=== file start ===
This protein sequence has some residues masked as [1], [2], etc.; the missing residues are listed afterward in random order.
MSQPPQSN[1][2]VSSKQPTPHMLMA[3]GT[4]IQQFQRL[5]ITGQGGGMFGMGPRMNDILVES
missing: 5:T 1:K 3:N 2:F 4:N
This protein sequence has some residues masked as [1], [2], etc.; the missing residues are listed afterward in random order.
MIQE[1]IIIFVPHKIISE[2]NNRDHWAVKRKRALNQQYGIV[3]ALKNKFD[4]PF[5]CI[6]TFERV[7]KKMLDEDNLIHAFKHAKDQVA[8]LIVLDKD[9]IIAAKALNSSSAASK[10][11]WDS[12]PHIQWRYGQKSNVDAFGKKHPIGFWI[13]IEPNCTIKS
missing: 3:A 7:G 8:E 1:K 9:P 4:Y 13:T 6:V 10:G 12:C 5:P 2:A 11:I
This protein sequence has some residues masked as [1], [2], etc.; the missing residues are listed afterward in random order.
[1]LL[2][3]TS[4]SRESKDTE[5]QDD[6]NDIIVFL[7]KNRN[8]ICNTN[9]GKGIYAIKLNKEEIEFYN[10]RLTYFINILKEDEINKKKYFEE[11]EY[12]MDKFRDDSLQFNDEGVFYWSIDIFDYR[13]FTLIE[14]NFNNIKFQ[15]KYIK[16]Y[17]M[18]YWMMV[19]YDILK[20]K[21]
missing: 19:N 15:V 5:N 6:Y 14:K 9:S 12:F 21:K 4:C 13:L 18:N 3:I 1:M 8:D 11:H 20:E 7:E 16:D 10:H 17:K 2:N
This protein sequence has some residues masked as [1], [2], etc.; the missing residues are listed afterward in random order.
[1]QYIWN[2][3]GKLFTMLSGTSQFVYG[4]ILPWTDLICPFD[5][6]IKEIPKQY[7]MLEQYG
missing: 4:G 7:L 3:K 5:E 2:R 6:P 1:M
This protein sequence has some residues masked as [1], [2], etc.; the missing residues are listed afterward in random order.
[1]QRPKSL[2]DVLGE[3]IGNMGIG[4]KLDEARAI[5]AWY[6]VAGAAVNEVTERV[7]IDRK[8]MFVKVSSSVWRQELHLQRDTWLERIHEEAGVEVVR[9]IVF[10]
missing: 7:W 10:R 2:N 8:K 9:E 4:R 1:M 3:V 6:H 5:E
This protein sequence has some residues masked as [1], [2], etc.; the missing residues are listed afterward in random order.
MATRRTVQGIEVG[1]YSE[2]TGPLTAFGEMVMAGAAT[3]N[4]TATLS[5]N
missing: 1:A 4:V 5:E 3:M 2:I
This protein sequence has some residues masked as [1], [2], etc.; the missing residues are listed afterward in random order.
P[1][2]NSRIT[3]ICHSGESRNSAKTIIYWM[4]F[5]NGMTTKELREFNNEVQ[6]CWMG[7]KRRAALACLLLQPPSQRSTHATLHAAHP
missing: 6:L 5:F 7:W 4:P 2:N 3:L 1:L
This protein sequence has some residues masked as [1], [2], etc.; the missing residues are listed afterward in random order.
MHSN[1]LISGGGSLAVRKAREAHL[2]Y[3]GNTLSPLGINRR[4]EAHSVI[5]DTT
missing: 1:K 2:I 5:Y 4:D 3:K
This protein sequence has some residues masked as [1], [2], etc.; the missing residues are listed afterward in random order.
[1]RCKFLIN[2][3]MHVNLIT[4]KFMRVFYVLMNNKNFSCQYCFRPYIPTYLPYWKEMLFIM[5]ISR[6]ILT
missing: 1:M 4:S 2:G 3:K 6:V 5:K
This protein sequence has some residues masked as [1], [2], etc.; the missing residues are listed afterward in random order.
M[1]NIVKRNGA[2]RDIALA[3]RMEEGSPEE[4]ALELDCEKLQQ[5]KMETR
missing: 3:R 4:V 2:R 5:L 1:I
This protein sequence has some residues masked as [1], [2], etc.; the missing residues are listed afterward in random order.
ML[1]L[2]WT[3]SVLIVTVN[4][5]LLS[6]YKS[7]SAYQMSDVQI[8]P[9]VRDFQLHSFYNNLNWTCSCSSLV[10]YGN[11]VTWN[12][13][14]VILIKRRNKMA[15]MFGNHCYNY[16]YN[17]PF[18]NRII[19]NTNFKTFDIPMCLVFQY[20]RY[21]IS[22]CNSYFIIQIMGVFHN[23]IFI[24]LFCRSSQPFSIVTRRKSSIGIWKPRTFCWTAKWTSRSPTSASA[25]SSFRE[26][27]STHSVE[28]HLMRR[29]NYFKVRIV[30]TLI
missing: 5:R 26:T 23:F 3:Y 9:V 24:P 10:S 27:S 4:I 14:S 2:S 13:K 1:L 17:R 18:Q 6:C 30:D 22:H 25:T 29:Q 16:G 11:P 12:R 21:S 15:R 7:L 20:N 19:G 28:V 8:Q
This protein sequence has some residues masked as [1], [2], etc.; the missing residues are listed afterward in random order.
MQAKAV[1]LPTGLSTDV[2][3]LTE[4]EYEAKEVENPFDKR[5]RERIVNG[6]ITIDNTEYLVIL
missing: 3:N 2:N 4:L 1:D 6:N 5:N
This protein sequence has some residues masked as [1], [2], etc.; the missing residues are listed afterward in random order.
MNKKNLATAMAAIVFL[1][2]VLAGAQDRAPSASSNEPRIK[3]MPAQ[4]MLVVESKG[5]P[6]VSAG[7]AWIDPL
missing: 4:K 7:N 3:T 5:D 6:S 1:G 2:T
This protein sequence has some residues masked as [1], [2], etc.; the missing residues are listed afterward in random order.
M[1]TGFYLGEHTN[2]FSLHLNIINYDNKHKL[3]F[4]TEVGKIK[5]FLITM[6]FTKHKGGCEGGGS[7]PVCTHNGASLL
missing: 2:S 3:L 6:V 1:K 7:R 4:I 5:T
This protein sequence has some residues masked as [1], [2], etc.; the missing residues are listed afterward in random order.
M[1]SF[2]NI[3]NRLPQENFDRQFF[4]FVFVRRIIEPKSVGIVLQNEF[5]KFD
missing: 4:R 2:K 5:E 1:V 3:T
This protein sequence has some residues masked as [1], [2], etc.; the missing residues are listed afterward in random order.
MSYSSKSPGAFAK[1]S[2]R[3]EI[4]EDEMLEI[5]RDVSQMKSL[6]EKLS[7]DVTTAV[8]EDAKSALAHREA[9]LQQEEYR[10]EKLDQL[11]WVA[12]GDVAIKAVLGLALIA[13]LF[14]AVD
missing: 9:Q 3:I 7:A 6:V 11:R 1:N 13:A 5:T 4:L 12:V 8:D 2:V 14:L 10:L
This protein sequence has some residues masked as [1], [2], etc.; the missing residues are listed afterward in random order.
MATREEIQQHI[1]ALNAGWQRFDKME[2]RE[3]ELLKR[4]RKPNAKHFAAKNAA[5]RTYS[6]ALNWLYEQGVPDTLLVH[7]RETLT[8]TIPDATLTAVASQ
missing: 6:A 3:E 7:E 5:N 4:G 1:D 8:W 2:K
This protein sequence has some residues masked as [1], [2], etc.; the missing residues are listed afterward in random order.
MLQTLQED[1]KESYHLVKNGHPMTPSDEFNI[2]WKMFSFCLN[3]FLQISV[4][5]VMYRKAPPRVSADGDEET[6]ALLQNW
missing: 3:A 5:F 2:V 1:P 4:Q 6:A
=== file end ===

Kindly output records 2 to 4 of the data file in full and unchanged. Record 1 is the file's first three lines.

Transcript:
This protein sequence has some residues masked as [1], [2], etc.; the missing residues are listed afterward in random order.
MIQE[1]IIIFVPHKIISE[2]NNRDHWAVKRKRALNQQYGIV[3]ALKNKFD[4]PF[5]CI[6]TFERV[7]KKMLDEDNLIHAFKHAKDQVA[8]LIVLDKD[9]IIAAKALNSSSAASK[10][11]WDS[12]PHIQWRYGQKSNVDAFGKKHPIGFWI[13]IEPNCTIKS
missing: 3:A 7:G 8:E 1:K 9:P 4:Y 13:T 6:V 10:G 12:C 5:P 2:A 11:I
This protein sequence has some residues masked as [1], [2], etc.; the missing residues are listed afterward in random order.
[1]LL[2][3]TS[4]SRESKDTE[5]QDD[6]NDIIVFL[7]KNRN[8]ICNTN[9]GKGIYAIKLNKEEIEFYN[10]RLTYFINILKEDEINKKKYFEE[11]EY[12]MDKFRDDSLQFNDEGVFYWSIDIFDYR[13]FTLIE[14]NFNNIKFQ[15]KYIK[16]Y[17]M[18]YWMMV[19]YDILK[20]K[21]
missing: 19:N 15:V 5:N 6:Y 14:K 9:S 12:F 21:K 4:C 13:L 18:N 3:I 1:M 8:D 11:H 20:E 7:E 16:D 10:H 17:K 2:N
This protein sequence has some residues masked as [1], [2], etc.; the missing residues are listed afterward in random order.
[1]QYIWN[2][3]GKLFTMLSGTSQFVYG[4]ILPWTDLICPFD[5][6]IKEIPKQY[7]MLEQYG
missing: 4:G 7:L 3:K 5:E 2:R 6:P 1:M